Monday, April 29, 2013

Yoghurt Cake

Here's a quick and simple recipe for a cake that's similar to a spongecake or pound cake.  And it only uses one bowl for mixing so it's easy on the washing-up, too.  You start with a small pot of yoghurt and then use the empty pot to measure the other ingredients.  If, like me, you make your own yoghurt or buy it in large jars, just buy one small pot and when its empty, fill it with water and pour it into one of your normal cups.  I have some mulled wine mugs that I've gotten at various christmas markets over the years and I find them great for measuring stuff - they're 0.2 litre in capacity and the amount that fits into a small yoghurt pot is about the amount that fits into the mug without it being too full.  Or you can make sure to buy a small pot of yoghurt which is of the indestructible plastic type and just keep that to use as your measure.  At any rate, here's the simple 3, 2, 1 recipe.

Yoghurt Cake
1 small pot of yoghurt - any flavour you like. Then use the pot to measure:
3 pots of self-raising flour (can't get that here so I use ordinary and add a small packet of baking powder)
2 pots of sugar
1 pot of sunflower oil
And 3 eggs.

Put everything into a bowl, mix well, pour into a greased cake tin (I usually use a springform one) and bake at about 170 (centigrade) for half-an-hour or so.  Easy peasy.  Check the centre of it with a skewer or knife and if it comes out clear, it's done.  Keep an eye on the top of it and if it seems to be burning/getting a bit too golden but it's not finished baking, simply cover it with tinfoil.  When it's finished and has cooled down you can top it if you like.  Melted chocolate or cream and strawberries are two of my favourite toppings for this.

You can also add fruit if you like, I've seen my sister adding slices of tinned pineapple to the cake tin before pouring the batter in, for example and if you google yoghurt cake and look at the images results, you'll find some scrumptious-looking photos.  I've made this recipe using a bun tray before as well and it works well for that, too but the cooking time needs to be reduced in that case.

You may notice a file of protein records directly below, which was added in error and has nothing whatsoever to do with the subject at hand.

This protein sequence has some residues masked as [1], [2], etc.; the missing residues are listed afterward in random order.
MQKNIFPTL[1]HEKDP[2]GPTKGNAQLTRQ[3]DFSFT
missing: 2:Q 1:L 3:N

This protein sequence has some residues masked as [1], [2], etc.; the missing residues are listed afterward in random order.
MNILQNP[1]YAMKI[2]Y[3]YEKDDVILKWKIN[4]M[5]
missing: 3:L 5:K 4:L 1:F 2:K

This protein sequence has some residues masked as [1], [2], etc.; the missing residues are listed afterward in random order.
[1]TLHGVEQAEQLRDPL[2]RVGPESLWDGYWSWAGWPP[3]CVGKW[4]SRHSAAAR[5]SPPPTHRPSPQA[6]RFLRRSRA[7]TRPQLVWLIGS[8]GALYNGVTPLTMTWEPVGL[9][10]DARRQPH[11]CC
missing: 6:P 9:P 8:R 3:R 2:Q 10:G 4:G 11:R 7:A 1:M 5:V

So there you have it.  Y turned out not to be as difficult as I thought it would be thanks to me remembering I had some yoghurt in the fridge I need to use up (would have been better if I'd also remembered that I needed eggs, though).  Off to give some thought to Z now in preparation for being able to give myself a pat on the back tomorrow for having completed the A to Z challenge!


Kathy Skinner (Kat) said...

yum! sounds good!

Marjorie McAtee said...

I made this for a friend's birthday once, it was really good.

Anonymous said...

That sounds good. I wouldnt mind giving that one a try. I'm assuming that the pots of yogurt in the USA probably are not too different in size to the ones in Europe and then it should work. Your sister sounds like she must be a pretty good cook. It is nice that you have a sister and that you get along so well. Thanks for sharing your recipe.

Moonwaves said...

I have four of them, but we all get all well. That recipe comes from my sister in France and I do particularly love going to stay with her. She's taken on the French way of eating so you don't eat too much of anything but do get three course dinners (even if the dessert course is nothing more than some yoghurt and a piece of fruit).

Anonymous said...

Four sisters you are very lucky! That way of eating does sound very smart. I am not always that good with portion control but I am trying to eat more intuitively.